UK first zero-carbon target for Transport for Greater Manchester

20 June 2013  •  Source: Transport for Greater Manchester (TfGM)

Transport for Greater Manchester (TfGM) has become the first UK transport authority to commit to becoming carbon neutral.

Transport for Greater Manchester (TfGM) LogoTfGM has reduced its own carbon emissions by 19% over the last three years. The organisation now has a clear plan to reach its carbon saving target of 75% by as soon as 2018 and is developing plans to be a zero carbon authority by 2033.

Councillor Andrew Fender, Chair of the TfGM Committee said: “Traffic on our roads makes up about one-third of Greater Manchester’s carbon emissions so anything we can do to influence that is important, which is why we are playing our part with these ambitious carbon savings targets.”

The carbon neutral commitment is being made as TfGM this week launched a publicity campaign to raise awareness of the connection between public transport and carbon emissions.

Part of the Ticket to Kyoto (T2K) partnership, the campaign highlights what TfGM and four other European partners are doing to help reduce carbon emissions in public transport.

Cllr Fender added: “Our zero carbon commitment and Ticket to Kyoto partnership show we are serious about making a difference – and T2K has helped us invest in some really innovative green projects.

“Beyond the partnership, we’re also doing what we can to show leadership in cutting transport-related emissions, which account for around 30 per cent of Greater Manchester’s carbon footprint. Metrolink is the first UK tram system to run on green energy – and we’re on our way to having 280 green hybrid and electric buses on the road – more than anywhere in the UK outside London.

“These are just a few high profile examples of our work, which extends to making all our bus stations and offices greener.”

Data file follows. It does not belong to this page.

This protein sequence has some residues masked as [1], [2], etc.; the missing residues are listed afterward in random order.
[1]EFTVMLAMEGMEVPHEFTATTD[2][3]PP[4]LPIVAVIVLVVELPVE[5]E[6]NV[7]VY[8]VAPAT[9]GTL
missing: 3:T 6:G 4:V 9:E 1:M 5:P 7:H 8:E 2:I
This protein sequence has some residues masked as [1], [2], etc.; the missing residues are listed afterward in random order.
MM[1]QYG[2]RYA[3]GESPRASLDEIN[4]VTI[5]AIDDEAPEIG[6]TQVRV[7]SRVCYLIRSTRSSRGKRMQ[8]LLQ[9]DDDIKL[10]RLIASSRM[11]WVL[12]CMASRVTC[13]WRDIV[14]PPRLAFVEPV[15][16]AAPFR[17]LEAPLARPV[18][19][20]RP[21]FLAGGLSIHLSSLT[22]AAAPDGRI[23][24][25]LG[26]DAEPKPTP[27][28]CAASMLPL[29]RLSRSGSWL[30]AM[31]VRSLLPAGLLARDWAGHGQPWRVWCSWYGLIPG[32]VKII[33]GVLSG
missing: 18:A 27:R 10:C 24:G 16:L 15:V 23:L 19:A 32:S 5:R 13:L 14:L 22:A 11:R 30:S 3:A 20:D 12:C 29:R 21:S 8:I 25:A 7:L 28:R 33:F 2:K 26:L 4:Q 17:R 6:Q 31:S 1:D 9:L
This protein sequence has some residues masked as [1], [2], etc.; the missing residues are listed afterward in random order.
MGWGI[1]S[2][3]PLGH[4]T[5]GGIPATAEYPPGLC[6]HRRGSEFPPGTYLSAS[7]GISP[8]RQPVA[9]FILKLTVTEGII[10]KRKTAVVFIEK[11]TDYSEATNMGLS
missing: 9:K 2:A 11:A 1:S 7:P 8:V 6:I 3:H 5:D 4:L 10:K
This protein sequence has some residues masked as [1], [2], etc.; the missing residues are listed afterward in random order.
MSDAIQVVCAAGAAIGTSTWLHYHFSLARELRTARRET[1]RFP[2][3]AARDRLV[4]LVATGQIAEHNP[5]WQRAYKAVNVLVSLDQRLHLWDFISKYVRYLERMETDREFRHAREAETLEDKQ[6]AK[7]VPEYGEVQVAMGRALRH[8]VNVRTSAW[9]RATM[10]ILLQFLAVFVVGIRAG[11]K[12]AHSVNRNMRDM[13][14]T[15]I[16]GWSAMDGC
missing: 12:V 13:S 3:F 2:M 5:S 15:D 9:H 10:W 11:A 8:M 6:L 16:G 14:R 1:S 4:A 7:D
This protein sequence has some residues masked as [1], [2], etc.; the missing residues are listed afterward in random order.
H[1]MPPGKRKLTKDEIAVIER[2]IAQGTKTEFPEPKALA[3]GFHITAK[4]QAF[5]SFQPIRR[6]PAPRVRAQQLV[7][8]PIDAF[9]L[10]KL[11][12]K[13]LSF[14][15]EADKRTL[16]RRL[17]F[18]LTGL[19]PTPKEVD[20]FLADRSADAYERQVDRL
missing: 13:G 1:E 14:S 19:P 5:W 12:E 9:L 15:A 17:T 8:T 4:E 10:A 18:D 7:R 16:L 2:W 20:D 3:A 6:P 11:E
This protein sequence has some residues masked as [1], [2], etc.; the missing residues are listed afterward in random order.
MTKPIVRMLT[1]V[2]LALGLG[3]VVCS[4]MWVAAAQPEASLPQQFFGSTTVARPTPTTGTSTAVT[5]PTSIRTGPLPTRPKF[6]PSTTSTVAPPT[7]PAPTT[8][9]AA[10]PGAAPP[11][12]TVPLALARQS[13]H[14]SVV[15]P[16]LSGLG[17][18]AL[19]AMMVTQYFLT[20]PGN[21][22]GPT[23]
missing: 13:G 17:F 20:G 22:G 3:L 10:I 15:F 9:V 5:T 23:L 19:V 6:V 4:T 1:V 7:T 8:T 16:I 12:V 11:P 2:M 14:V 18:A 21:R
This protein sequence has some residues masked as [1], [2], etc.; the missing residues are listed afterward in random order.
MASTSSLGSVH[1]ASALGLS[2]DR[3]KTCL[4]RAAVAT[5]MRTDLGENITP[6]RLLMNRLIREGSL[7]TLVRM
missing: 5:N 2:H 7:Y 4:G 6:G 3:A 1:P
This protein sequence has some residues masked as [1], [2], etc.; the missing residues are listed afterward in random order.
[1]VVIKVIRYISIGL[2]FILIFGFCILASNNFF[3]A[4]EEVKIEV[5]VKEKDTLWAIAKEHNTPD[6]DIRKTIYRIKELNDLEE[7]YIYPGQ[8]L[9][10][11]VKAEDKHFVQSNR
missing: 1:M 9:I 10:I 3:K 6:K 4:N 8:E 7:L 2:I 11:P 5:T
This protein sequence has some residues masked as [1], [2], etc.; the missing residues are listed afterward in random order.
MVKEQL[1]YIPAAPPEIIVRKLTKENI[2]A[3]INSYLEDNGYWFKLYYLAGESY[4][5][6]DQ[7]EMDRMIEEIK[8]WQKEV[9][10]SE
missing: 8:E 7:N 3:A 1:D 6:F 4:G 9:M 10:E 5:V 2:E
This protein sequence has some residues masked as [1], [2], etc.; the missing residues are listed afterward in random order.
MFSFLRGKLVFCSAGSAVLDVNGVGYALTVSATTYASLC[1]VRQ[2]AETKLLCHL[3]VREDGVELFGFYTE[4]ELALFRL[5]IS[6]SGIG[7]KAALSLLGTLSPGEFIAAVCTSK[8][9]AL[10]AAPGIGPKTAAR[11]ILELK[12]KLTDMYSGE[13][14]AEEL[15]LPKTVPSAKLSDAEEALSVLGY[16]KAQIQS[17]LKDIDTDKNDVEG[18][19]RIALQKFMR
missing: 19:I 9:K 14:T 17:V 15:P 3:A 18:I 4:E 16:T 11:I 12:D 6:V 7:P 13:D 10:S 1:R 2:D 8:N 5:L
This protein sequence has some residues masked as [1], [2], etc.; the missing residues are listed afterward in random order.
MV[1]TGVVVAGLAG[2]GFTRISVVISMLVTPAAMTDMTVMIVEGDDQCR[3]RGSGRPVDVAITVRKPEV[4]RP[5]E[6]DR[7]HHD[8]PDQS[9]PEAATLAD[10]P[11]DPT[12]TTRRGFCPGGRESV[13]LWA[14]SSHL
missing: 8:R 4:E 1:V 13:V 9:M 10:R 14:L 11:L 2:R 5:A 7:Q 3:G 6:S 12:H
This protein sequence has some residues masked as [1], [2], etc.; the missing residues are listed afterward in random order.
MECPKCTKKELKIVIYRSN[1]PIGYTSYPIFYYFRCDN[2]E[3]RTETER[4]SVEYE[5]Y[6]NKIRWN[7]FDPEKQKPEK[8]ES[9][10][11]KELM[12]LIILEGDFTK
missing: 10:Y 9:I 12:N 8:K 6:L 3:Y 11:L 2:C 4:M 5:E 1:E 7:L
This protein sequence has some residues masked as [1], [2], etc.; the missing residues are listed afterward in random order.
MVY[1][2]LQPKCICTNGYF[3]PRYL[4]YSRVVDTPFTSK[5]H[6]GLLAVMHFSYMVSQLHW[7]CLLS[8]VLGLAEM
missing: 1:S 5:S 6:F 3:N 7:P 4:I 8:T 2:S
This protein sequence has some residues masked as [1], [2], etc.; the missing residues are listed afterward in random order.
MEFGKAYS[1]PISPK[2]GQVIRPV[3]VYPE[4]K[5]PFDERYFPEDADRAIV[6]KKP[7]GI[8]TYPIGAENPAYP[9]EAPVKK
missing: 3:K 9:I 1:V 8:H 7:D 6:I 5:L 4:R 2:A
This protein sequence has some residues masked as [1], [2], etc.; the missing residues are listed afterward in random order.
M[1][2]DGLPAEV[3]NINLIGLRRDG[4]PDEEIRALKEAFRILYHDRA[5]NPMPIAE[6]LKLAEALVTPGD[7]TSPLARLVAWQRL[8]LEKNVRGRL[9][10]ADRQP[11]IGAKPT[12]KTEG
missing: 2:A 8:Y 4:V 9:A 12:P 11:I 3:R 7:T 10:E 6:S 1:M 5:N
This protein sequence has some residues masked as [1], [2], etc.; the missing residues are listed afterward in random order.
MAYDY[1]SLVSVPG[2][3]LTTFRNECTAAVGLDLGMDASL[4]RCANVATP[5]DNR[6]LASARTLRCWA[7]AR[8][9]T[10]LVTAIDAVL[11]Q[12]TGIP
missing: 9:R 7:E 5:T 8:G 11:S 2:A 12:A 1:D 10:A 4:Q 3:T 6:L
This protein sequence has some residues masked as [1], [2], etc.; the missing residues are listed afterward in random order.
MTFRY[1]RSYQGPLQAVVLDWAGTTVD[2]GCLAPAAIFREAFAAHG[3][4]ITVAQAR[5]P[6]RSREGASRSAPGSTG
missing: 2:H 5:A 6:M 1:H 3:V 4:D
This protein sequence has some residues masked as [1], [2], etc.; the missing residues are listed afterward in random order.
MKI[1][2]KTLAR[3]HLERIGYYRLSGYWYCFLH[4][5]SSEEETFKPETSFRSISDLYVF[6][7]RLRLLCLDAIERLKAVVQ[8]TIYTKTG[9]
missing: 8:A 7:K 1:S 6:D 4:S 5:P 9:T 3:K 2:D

The Greater Manchester Combined Authority agreed a Climate Change Strategy for Greater Manchester in 2011, setting a target of a reduction in carbon emissions by 2020 of 48% from 1990 levels. Longer term national targets require a reduction of 80% by 2050.

Cllr Fender added: “Traffic emissions also contribute directly to local public health concerns, which were highlighted last week by Public Health England’s identification of Greater Manchester as the area with the highest levels of premature death in the country.

“We want everyone in Greater Manchester to play their part in improving the air we all breathe through greener travel. Walking and cycling are good for you as well as the environment, and choosing public transport also reduces the overall emissions impact of travel.”

As the UK partner for the European Union’s major Ticket to Kyoto environmental project, TfGM is working with partners in France, Belgium, Germany and the Netherlands to reduce carbon emissions in public transport.

This project has already resulted in innovative green schemes, including the wind turbine providing power at Bolton’s popular Horwich Parkway railway station.

And Rochdale’s new interchange will be the first in Europe to be powered through on-site hydroelectricity when it opens later this year, thanks to a micro hydro power station on the River Roch.

Manchester is hosting the annual T2K Transport and Sustainability conference on Thursday 20 June, to share learning and best practice in reducing carbon emissions, and will formally unveil its zero carbon ambition.

Professor Colin Hughes, Associate Director for Sustainability at the University of Manchester will give the keynote address at the event, which is taking place at Manchester Conference Centre.

At a series of workshops delegates will explore energy production and efficiency, joint working to achieve carbon reductions, reducing carbon by encouraging more sustainable travel choices, and achieving economic benefits through more sustainable public transport. 

More information about T2K can be found at www.tfgm.com/t2k

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